The principle of “one person, one vote” applies to the House, not the Senate or the election of presidents. Madison also averred that, “The immediate election of the President is to be made by the states in their political characters.” That is, as individual entities not as members of any collective “compact.”

We don’t have national popular elections, and shouldn’t. What we have are 51 separate elections in each of states and the District of Columbia. It’s only as a matter of curiosity that we tally the votes in those 51 popular elections to produce a national total. But it doesn’t matter; it has no force of law. Electoral votes are cast by each state to reflect the preference of its voters in keeping with their sovereignty under the principle of federalism.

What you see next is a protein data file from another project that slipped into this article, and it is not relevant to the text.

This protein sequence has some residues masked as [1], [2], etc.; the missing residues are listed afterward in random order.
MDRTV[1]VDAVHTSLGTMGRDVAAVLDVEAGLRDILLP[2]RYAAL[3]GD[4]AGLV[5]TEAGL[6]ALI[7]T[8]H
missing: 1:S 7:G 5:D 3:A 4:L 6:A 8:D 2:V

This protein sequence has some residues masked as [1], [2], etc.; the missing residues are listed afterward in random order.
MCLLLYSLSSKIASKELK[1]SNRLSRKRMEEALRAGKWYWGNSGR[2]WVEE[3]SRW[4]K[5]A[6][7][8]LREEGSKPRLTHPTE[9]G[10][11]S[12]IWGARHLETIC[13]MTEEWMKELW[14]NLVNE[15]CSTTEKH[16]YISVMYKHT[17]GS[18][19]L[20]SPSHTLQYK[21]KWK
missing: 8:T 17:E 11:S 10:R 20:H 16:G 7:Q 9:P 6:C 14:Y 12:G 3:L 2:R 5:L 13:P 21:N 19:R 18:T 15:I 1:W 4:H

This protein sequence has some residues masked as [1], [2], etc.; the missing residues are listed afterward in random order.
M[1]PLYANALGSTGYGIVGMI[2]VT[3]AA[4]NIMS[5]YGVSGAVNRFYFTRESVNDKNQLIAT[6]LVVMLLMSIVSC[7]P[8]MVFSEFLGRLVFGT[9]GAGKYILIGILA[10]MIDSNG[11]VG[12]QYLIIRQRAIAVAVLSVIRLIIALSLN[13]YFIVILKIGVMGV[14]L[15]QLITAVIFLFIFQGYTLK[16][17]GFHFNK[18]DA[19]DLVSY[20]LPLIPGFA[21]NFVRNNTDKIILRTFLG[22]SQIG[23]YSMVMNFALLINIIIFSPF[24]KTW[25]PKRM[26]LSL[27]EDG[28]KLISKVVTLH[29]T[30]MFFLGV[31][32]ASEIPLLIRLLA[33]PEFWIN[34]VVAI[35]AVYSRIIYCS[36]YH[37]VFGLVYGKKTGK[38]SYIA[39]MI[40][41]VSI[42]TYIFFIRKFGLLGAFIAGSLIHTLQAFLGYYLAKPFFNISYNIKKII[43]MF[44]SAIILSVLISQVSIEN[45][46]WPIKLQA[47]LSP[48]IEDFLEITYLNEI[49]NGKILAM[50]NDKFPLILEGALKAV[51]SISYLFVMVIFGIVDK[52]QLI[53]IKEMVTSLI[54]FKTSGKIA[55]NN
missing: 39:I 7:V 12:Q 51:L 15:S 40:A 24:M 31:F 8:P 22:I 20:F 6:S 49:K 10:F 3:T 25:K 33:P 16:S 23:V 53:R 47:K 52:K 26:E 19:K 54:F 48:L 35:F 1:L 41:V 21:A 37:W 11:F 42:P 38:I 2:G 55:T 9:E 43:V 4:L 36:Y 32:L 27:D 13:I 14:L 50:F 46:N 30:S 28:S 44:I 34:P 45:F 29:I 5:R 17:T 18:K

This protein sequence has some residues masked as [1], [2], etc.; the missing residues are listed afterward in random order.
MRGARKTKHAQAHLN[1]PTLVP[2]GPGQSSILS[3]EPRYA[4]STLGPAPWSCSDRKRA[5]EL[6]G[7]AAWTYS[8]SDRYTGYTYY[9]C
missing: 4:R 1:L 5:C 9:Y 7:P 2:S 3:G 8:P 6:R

Votes in the Electoral College are apportioned as they are to protect less populous states from being overwhelmed and rendered irrelevant by more populous ones. True, Hillary Clinton got 2.9 million more popular votes, nationally, than Donald trump in 2016. But that’s because she won California ─ a Democrat stronghold and the nation’s most populous state with 40 million people ─ by 4.3 million votes. Subtract California, and Trump won the other 49 states by 1.4 million votes. Also, subtract Hillary’s 1.7 million-vote victory margin in New York, and Trump won the other 48 states by 3.1 million votes. That is if the national aggregate matters, which it doesn’t.